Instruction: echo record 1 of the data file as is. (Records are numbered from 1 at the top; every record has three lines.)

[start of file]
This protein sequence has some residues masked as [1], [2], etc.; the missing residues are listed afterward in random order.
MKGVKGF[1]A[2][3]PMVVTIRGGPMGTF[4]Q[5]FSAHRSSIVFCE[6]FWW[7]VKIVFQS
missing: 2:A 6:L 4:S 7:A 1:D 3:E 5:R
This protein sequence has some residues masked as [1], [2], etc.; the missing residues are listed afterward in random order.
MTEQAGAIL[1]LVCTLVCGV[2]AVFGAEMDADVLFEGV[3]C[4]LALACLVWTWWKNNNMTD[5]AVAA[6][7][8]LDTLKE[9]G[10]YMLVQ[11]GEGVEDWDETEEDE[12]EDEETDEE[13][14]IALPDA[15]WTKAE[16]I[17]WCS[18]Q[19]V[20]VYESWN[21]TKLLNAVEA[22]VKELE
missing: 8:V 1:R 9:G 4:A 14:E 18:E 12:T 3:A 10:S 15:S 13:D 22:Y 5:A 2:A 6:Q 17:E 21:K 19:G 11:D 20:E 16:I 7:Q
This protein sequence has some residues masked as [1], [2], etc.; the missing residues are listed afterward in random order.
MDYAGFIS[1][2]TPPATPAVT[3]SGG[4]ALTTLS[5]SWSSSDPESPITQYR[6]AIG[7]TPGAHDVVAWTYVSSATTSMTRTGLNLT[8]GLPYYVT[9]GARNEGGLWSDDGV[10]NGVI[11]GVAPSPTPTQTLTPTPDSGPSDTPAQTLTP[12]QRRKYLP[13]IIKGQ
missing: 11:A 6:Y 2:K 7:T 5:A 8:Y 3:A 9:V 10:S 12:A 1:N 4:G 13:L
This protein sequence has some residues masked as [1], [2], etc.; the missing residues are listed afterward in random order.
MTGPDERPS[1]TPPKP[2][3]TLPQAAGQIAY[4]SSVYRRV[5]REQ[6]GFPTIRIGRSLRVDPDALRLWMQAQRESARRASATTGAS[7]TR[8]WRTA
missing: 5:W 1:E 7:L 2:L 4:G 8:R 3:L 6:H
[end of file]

This protein sequence has some residues masked as [1], [2], etc.; the missing residues are listed afterward in random order.
MKGVKGF[1]A[2][3]PMVVTIRGGPMGTF[4]Q[5]FSAHRSSIVFCE[6]FWW[7]VKIVFQS
missing: 2:A 6:L 4:S 7:A 1:D 3:E 5:R